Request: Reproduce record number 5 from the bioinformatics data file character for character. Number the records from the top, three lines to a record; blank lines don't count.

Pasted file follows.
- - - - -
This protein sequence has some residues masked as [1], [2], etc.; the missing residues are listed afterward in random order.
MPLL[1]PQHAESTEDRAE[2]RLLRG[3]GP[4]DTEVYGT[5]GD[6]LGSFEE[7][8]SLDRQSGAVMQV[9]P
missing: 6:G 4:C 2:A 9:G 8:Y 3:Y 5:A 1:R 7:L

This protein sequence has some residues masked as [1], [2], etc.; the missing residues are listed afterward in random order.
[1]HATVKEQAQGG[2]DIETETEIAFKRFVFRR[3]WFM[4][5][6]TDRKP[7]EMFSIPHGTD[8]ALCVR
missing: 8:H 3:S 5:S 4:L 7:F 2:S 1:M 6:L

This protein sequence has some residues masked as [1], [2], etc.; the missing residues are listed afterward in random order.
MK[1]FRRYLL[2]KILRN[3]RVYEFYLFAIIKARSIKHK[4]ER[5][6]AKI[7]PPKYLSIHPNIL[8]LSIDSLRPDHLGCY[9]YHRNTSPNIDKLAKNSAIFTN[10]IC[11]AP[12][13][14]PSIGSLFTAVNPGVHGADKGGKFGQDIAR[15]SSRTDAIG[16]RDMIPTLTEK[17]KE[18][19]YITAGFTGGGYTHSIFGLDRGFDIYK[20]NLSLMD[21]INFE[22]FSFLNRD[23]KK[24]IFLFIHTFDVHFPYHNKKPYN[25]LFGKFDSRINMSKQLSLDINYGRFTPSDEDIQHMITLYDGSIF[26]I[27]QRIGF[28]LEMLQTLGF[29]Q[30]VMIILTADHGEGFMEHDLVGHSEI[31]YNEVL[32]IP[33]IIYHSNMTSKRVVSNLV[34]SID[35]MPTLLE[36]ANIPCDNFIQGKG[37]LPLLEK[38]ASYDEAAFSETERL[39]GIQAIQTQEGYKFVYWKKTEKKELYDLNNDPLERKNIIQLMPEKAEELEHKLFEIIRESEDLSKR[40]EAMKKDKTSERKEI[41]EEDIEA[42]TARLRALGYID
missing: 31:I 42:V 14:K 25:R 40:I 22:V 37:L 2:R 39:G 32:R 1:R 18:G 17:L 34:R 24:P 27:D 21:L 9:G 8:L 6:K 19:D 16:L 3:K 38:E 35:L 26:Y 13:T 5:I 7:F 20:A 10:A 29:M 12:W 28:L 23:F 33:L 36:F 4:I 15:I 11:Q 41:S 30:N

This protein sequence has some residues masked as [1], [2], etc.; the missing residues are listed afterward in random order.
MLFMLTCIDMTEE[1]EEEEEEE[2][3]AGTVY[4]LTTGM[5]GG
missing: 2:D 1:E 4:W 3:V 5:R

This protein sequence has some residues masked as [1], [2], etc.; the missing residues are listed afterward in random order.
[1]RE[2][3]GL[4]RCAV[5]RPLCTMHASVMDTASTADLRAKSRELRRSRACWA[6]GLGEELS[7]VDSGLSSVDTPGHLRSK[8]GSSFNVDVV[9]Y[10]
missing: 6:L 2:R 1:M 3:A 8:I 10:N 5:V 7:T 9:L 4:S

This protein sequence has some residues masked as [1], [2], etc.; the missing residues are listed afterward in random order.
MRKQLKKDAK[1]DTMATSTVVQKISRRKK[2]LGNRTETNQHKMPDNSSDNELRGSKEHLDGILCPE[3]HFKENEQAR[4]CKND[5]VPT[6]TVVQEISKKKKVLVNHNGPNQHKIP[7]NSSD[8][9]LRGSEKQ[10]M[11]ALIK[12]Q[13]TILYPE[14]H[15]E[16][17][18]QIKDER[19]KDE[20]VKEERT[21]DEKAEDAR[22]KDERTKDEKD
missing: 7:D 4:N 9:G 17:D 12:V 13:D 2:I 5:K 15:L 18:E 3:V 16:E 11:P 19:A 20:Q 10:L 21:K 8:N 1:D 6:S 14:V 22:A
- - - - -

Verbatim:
This protein sequence has some residues masked as [1], [2], etc.; the missing residues are listed afterward in random order.
[1]RE[2][3]GL[4]RCAV[5]RPLCTMHASVMDTASTADLRAKSRELRRSRACWA[6]GLGEELS[7]VDSGLSSVDTPGHLRSK[8]GSSFNVDVV[9]Y[10]
missing: 6:L 2:R 1:M 3:A 8:I 10:N 5:V 7:T 9:L 4:S